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Although, not the most common form of cardiovascular disease, aortic disease is also considered a disorder of the aorta (the main artery that supplies blood from the heart) can be extremely life threatening. Aneurysms, tears in the inner lining, and penetrating ulcers are all types of aortic diseases that require treatment.
At Stanford, researchers, physicians, and surgeons in many disciplines collaborate together on aortic diseases. The combined work of experts in cardiology, cardiothoracic surgery, cardiovascular anesthesia, interventional radiology, and genetics help determine the causes of aortic diseases, such as thoracic aortic aneurysm, and aortic dissection and to find safer treatments.
Researchers are finding new ways to protect vital organs during aortic surgery, exploring genetic mutations to develop ways to screen family members for aortic problems, and isolating the genetic markers that may indicate a person's susceptibility to the disease.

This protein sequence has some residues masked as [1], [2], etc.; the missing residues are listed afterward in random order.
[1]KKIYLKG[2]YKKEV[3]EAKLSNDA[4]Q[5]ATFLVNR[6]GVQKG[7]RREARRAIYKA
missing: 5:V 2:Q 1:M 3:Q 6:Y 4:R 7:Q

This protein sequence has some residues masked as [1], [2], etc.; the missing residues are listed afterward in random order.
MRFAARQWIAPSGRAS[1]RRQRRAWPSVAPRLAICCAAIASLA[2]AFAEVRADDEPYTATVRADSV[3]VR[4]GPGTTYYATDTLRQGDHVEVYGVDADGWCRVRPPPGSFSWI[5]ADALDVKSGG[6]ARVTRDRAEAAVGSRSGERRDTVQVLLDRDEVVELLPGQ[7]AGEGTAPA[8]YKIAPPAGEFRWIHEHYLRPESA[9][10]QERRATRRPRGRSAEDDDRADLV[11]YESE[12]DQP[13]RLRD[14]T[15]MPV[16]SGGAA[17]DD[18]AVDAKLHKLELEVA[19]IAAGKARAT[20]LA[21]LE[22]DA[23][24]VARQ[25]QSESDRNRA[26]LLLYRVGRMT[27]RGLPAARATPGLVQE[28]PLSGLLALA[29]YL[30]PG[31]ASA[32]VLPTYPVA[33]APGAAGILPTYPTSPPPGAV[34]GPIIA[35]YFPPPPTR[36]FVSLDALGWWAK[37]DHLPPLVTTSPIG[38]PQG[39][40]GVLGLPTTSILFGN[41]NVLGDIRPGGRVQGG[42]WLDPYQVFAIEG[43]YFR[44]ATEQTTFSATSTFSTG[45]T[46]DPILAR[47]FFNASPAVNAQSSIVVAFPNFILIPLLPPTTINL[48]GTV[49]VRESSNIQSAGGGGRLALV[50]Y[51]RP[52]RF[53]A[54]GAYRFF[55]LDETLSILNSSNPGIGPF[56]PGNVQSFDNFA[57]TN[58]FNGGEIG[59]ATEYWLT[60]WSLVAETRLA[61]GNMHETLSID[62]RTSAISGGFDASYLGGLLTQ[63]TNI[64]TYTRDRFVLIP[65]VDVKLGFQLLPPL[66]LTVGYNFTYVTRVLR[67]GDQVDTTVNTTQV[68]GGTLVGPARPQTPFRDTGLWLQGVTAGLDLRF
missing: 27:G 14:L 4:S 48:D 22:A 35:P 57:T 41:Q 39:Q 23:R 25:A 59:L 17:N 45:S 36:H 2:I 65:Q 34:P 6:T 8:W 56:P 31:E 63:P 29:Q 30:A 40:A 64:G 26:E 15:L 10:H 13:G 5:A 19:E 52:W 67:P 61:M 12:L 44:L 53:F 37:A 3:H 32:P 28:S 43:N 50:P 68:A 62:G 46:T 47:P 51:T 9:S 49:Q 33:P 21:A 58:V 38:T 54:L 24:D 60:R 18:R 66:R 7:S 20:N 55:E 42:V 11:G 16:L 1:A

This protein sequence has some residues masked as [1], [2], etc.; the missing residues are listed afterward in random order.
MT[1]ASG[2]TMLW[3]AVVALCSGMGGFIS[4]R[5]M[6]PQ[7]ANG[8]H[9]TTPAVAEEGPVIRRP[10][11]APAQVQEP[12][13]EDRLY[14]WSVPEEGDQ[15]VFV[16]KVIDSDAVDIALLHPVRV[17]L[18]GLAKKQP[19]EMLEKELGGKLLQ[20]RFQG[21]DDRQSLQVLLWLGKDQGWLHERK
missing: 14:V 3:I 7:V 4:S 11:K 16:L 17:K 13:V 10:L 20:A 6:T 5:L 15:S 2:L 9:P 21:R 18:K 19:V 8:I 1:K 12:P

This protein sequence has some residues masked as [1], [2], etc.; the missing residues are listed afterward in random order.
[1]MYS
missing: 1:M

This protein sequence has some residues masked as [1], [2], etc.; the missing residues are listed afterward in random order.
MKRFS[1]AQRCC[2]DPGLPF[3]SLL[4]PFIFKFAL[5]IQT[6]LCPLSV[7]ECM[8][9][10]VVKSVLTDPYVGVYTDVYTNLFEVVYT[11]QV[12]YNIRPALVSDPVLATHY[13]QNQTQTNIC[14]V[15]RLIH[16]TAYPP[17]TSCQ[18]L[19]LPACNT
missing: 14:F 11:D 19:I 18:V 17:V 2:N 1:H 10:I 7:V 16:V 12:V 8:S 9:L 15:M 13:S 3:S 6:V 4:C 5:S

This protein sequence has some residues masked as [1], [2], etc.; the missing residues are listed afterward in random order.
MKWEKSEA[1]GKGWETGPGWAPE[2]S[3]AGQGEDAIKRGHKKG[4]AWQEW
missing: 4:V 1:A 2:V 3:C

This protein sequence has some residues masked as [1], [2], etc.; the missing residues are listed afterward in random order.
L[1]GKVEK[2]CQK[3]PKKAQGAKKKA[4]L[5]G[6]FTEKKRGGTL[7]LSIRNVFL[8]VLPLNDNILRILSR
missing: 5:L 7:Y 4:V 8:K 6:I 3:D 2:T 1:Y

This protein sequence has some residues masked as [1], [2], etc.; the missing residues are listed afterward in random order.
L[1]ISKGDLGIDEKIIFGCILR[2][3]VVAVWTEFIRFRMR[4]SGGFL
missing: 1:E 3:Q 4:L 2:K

Clinical trials are research studies that evaluate a new medical approach, device, drug, or other treatment. As a Stanford Health Care patient, you may have access to the latest, advanced clinical trials.
Open trials refer to studies currently accepting participants. Closed trials are not currently enrolling, but may open in the future.